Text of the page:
More banks trim Philippine growth forecast

Lawrence Agcaoili - The Philippine Star

MANILA, Philippines — More banks are slashing their gross domestic product (GDP) growth forecast for the Philippines after a disappointing second quarter outturn, as well as the expected further slowdown in the second half due to soaring inflation and tighter monetary conditions.

Chua Han Teng, economist at DBS Bank Ltd., said the Singaporean Bank lowered its GDP growth forecast for the Philippines to seven percent from the original target of 7.5 percent for this year, still within the revised 6.5 to 7.5 percent target set by the Cabinet-level Development Budget Coordination Committee (DBCC).

“This reflects the deceleration in the second quarter and rising cost headwinds in the second half, assuming a moderation to pre-pandemic expansion of 6.2 percent,” Teng said.

He said the Philippines’ economic recovery momentum waned in the second quarter and underperformed expectations at a slower pace of 7.4 percent versus the revised 8.2 percent in the first quarter of the year.

This translated to a GDP expansion of 7.8 percent in the first half, slightly above the government’s 6.5 to 7.5 percent target.

According to DBS, the deceleration was mainly driven by a slowdown in private consumption to 8.6 percent from a record high of 10 percent, as higher inflation in the second quarter hurt purchasing power despite opening gains from looser restrictions in the post-pandemic crisis period.

“Even though the first half expansion of 7.8 percent year-on-year was still relatively strong and higher than the pre-pandemic trend of 6.2 percent, we think the second half will likely be tougher,” Teng said.

Teng explained the domestically driven economy would continue to face headwinds from high inflation that would curb discretionary spending.

“Households’ balance sheets have significantly improved from the crisis, but gains from pent-up demand driven by economic opening will start to dissipate. Higher borrowing costs from monetary tightening would feed through the economy,” the economist said.

The Bangko Sentral ng Pilipinas (BSP), DBS said, would likely maintain its hawkish stance for the rest of 2022 after raising key policy rates by 125 basis points, bringing the reverse repurchase rate to 3.25 percent from an all-time low of two percent.

It added the benchmark interest rate is likely to rise above the pre-pandemic level of four percent as the yet-to-peak and still rising inflation would keep policymakers resolute in their fight to tame increasing price pressures.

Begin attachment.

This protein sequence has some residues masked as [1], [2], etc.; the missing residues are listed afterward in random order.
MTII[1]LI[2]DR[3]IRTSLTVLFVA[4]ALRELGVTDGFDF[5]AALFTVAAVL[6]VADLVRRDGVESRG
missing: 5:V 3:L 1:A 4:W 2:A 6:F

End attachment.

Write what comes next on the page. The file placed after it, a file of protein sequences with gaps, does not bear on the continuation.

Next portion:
Inflation averaged 4.7 percent in the first seven months, exceeding the BSP’s two to four percent target range, after accelerating to 6.4 percent in July from 6.1 percent in June.

While softer economic growth might pare back expectations of aggressive future interest rate hikes, economic managers led by BSP Governor Felipe Medalla said that the economy is still able to handle further monetary tightening.

“We think that higher inflation priority over growth at this juncture should tilt the central bank’s near term decision toward frontloading interest rate hikes. The BSP is looking to make a strong effort to contain inflationary pressures and spillovers from currency weakness. Rising and elevated inflation could also in turn worsen economic growth if not contained,” Teng said.

Likewise, Ayala-led Bank of the Philippine Islands (BPI) also lowered its GDP growth forecast to 6.3 instead of 6.7 percent for this year.

BPI senior economist Jun Neri said that economic growth would have been higher in the second quarter if oil prices were stable, as the 50 percent jump in oil prices prevented both consumers and businesses from spending more on goods and activities.

Neri said the economy has shown resilience despite the headwind, as household consumption growth remained substantial at 8.6 percent despite the surge in consumer prices.

The 171-year-old bank is expecting a slower growth for the second half given the fading base effects as well as the impact of inflation.

“A sharp slowdown can be avoided, however, if the return of students to face to face classes and higher uptake in booster shots are seen in the coming months to boost the performance in the second half. Without these, the country’s recovery may lose its momentum. Given the latest print, we have revised our full year GDP forecast from 6.7 to 6.3 percent,” Neri said.


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